Plane brings back over 200 Israelis from quake-hit Nepal
El Al Boeing 747 carrying Israelis stranded in Nepal takes off for Israel; 'It's exciting to see the soldiers and the Israeli aircraft', backpackers in Kathmandu airport say. Surprised Nepalese citizens: 'This is the only country that treats its citizens like this'.
An El Al plane carrying some 229 Israelis who were stranded in earthquake-hit Nepal took off for Israel on Tuesday morning.
After waiting for more than 10 hours at a crammed airport in Kathmandu, which has became the refuge of hundreds of tourists and locals, the Israelis were excited to see the blue-and-white plane arriving to take them home.
On Monday, a bus arrived at the Israeli embassy in Kathmandu to pick up the Israelis who were waiting in tents set up on the grounds of the building.
The excitement reached its peak when dozens of doctors in the IDF Medical Corps and Home front Command troops exited the plane. Immediately upon landing, they began loading the equipment brought from Israel on Nepalese army trucks.
A Nepal police official says at least 4,352 bodies have so far been recovered after last week's massive earthquake that struck just outside of capital Kathmandu. Nepal's most deadly quake in 81 years also triggered a huge avalanche on Mount Everest that killed at least 17 climbers and guides, including four foreigners, the worst single disaster on the world's highest peak.
Along with the Israelis at the airport were groups of Nepalese and Indian citizens waiting also for planes to take them to another country. One of them was Truban Salama from the city of Pokhara. "My house was not destroyed but many houses in my area were damaged and the situation is pretty terrible," he told Ynet.
He was surprised to see the Israeli plane, and said: "We respect and cherish the Israeli aid efforts. Your rescue efforts show your humanity. When I saw the Israeli plane land I asked 'what happened?' 'Why are you gathering here?' And then I understood that it was part of rescue operations."
Another Nepalese citizen waiting at the airport told Ynet: "The sight of Israeli forces that came to rescue their citizens is unbelievable – this is the only country that treats its citizens in such a manner.
During the wait for the flight back home, Foreign Ministry and El Al representatives handed out sandwiches, snacks and oranges to the Israelis.
"It's exciting and surprising to see Home Front Command troops exit the plane coming to rescue us after only 2 and a half days. I didn't think that I would be returning to Israel so soon," Yudla from Rosh HaAyin, who was travelling in Nepal for three and a half months until the quake cut his trip short, told Ynet.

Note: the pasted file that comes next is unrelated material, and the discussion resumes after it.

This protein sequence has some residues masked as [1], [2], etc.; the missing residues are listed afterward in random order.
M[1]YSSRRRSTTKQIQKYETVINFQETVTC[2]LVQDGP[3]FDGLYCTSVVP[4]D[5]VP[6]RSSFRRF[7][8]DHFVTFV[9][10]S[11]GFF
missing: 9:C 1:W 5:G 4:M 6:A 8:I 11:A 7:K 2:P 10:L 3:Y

Recounting the frightening moments when the quake hit, he said: "We were sitting at an Israeli restaurant in Kathmandu on Saturday morning when suddenly everything started moving and at first we didn't understand what was happening. Once we did, we each grabbed our things and ran out. I ran barefoot to the street and stayed there for 12 hours."
'The ground shook'
Osnat Koren from Migdal HaEmek was travelling with her family in Nepal when the quake hit. Her sons and grandchildren returned to Israeli in an early flight but she stayed behind, at the request of several Israeli couples, agreeing to accompany them on their way to Israel with their babies.
Or Asael from the city of Modi'in agreed with him, and told him about conversations he had on the subject with foreign backpackers. "I talked to people from countries like China and France and they said that the embassies were not opened to them, unlike our embassy which also hosted stranded Nepalese citizens."
Rachel Shem-Tov from Petah Tikva who was travelling with her family in Nepal during the past week could hardly contain her excitement upon seeing the Israeli plane. "When the ground shook, were in the dining room and were barely able to go outside due to our anxiety," she said, recounting the terrifying moments they experienced when the quake hit.
"We heard screams and people running in the streets and that's how that nightmare began. Today, it ends."
She added: "My heart was beating when I saw the plane with the Israeli flag land. I was waiting for this moment. I'm going home and not staying here for one more day after what I have been through."
'Chilling to see dozens of babies without a blanket'
The flight back to Israel was also carrying 15 babies, some of which who were born in Nepal through surrogacy arrangements.
The plane came after Attorney General Yehuda Weinstein approved a plan to allow surrogate mothers in Nepal who are in advanced stages of pregnancy to come to Israel. Weinstein said it was essential for the surrogate mothers to willingly agree to leave Nepal for Israel, and that the Israeli consulate or a doctor would have to explain the risks involved.
On Monday, eight families with infants born through surrogacy in Nepal returned to Israel from Kathmandu, after fleeing the scene of the disastrous earthquake in Nepal that claimed thousands of lives. "It felt like we were taken care of," one of the fathers said. "When they came to pick us up, it was like seeing angels."
Another father noted that there were "other two-week old babies who are still there. It's cold and rainy there, bring them back home."
Itay Blumenthal and Yoav Zitun are Ynet's reporters in Nepal.